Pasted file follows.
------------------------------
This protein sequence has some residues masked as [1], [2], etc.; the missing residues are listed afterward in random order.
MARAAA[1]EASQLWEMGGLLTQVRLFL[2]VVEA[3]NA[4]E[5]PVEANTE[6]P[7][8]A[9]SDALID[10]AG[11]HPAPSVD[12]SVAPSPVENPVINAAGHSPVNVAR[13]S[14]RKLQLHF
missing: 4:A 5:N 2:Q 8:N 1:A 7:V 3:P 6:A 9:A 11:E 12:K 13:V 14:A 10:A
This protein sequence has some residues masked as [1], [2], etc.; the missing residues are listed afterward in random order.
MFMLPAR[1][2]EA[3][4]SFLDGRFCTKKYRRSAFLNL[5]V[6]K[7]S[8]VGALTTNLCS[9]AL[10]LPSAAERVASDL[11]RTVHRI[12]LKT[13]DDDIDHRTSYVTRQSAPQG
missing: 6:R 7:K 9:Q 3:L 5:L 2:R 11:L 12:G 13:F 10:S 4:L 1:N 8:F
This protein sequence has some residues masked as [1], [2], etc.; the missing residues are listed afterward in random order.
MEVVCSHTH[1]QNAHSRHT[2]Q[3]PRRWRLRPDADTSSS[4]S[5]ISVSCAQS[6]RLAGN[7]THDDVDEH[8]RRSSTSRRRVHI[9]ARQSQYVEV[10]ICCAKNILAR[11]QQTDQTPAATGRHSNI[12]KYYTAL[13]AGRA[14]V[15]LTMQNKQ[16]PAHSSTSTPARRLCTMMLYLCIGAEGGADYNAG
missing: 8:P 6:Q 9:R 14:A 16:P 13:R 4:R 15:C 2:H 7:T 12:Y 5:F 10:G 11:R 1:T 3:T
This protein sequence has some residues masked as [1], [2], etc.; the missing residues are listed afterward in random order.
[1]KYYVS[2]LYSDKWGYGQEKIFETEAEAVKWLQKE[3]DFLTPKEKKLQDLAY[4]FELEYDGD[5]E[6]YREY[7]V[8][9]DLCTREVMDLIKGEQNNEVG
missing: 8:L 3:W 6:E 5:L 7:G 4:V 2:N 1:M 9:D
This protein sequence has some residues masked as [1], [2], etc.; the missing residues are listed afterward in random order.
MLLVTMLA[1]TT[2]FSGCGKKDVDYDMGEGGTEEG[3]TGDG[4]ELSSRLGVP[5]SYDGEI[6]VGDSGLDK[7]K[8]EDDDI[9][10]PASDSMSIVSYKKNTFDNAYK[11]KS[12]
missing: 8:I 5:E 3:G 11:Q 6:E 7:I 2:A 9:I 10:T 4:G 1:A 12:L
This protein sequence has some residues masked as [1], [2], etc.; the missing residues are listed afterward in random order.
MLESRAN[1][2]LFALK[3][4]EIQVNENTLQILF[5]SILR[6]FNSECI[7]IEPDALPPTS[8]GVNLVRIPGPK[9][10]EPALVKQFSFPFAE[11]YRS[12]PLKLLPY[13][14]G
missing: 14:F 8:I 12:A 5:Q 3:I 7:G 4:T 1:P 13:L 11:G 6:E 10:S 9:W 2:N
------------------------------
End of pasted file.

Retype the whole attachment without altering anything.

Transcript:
This protein sequence has some residues masked as [1], [2], etc.; the missing residues are listed afterward in random order.
MARAAA[1]EASQLWEMGGLLTQVRLFL[2]VVEA[3]NA[4]E[5]PVEANTE[6]P[7][8]A[9]SDALID[10]AG[11]HPAPSVD[12]SVAPSPVENPVINAAGHSPVNVAR[13]S[14]RKLQLHF
missing: 4:A 5:N 2:Q 8:N 1:A 7:V 3:P 6:A 9:A 11:E 12:K 13:V 14:A 10:A
This protein sequence has some residues masked as [1], [2], etc.; the missing residues are listed afterward in random order.
MFMLPAR[1][2]EA[3][4]SFLDGRFCTKKYRRSAFLNL[5]V[6]K[7]S[8]VGALTTNLCS[9]AL[10]LPSAAERVASDL[11]RTVHRI[12]LKT[13]DDDIDHRTSYVTRQSAPQG
missing: 6:R 7:K 9:Q 3:L 5:L 2:R 11:L 12:G 13:F 10:S 4:L 1:N 8:F
This protein sequence has some residues masked as [1], [2], etc.; the missing residues are listed afterward in random order.
MEVVCSHTH[1]QNAHSRHT[2]Q[3]PRRWRLRPDADTSSS[4]S[5]ISVSCAQS[6]RLAGN[7]THDDVDEH[8]RRSSTSRRRVHI[9]ARQSQYVEV[10]ICCAKNILAR[11]QQTDQTPAATGRHSNI[12]KYYTAL[13]AGRA[14]V[15]LTMQNKQ[16]PAHSSTSTPARRLCTMMLYLCIGAEGGADYNAG
missing: 8:P 6:Q 9:R 14:A 16:P 13:R 4:R 15:C 2:H 7:T 12:Y 5:F 10:G 11:R 1:T 3:T
This protein sequence has some residues masked as [1], [2], etc.; the missing residues are listed afterward in random order.
[1]KYYVS[2]LYSDKWGYGQEKIFETEAEAVKWLQKE[3]DFLTPKEKKLQDLAY[4]FELEYDGD[5]E[6]YREY[7]V[8][9]DLCTREVMDLIKGEQNNEVG
missing: 8:L 3:W 6:E 5:L 7:G 4:V 2:N 1:M 9:D
This protein sequence has some residues masked as [1], [2], etc.; the missing residues are listed afterward in random order.
MLLVTMLA[1]TT[2]FSGCGKKDVDYDMGEGGTEEG[3]TGDG[4]ELSSRLGVP[5]SYDGEI[6]VGDSGLDK[7]K[8]EDDDI[9][10]PASDSMSIVSYKKNTFDNAYK[11]KS[12]
missing: 8:I 5:E 3:G 11:Q 6:E 7:I 2:A 9:I 10:T 4:G 1:A 12:L
This protein sequence has some residues masked as [1], [2], etc.; the missing residues are listed afterward in random order.
MLESRAN[1][2]LFALK[3][4]EIQVNENTLQILF[5]SILR[6]FNSECI[7]IEPDALPPTS[8]GVNLVRIPGPK[9][10]EPALVKQFSFPFAE[11]YRS[12]PLKLLPY[13][14]G
missing: 14:F 8:I 12:A 5:Q 3:I 7:G 4:T 1:P 13:L 11:G 6:E 10:S 9:W 2:N